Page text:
|Introduction: There are three main ways interest rates are commonly described:|
- Simple Interest Rate. This is where the interest rate described by dividing the actual interest paid by the product of the Principal and the fraction of a year represented by the time period. In other words, R = I /PT, or I = P x T x R where I is the total interest paid, R is interest rate per annum, P is the principal and T is time expressed as a fraction of a year. If interest is paid more than once per year, the effective interest rate is somewhat higher than the quoted interest rate.
- AER or "Annual Equivalent Rate". Also known as the "effective" or "annual effective" rate. This is where the interest rate is described as the simple interest rate that would be appropriate if interest had been paid annually in arrears. By quoting this rate the periodicity of the payments does not need to be quoted just to compare the economics of different AER"s, and comparison is the main reason for the use of AER"s. The AER is usually higher than Simple Interest because Simple Interest is usually paid at smaller intervals than yearly.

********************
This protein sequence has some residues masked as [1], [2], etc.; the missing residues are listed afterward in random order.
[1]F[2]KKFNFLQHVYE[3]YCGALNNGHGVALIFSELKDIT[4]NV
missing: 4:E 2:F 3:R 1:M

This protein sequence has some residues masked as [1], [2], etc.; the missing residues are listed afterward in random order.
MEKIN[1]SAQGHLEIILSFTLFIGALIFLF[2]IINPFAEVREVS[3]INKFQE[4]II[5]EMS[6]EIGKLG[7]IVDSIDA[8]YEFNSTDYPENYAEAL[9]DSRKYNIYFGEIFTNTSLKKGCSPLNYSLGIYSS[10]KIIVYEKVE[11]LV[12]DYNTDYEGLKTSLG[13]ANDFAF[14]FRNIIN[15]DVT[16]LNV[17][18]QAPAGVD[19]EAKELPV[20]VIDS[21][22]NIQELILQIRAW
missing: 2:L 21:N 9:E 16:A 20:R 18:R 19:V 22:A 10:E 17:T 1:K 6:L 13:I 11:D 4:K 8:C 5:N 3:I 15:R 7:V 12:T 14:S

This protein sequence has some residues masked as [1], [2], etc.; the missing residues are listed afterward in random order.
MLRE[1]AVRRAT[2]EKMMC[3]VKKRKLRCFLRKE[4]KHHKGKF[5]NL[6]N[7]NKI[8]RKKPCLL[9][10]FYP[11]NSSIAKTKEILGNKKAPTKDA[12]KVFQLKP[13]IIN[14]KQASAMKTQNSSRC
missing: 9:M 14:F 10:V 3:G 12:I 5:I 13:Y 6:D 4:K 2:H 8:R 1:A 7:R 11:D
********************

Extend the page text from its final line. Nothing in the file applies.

- Continuous Rate. Another way of providing a level basis for comparing interest rates is to assume that payments are made continuously, perhaps best envisaged as having interest paid every day. Using continuous rates has the same advantage as AER"s in that there is no need to quote the periodicity of payments to make a comparison, the rate is continuous.
A fourth way of dealing with time value of money calculations is to simply calculate the difference in time value between two dates, known as a discount factor. This turns out to be a very good way of working because it avoids the question of "was that simple, AER or continuous".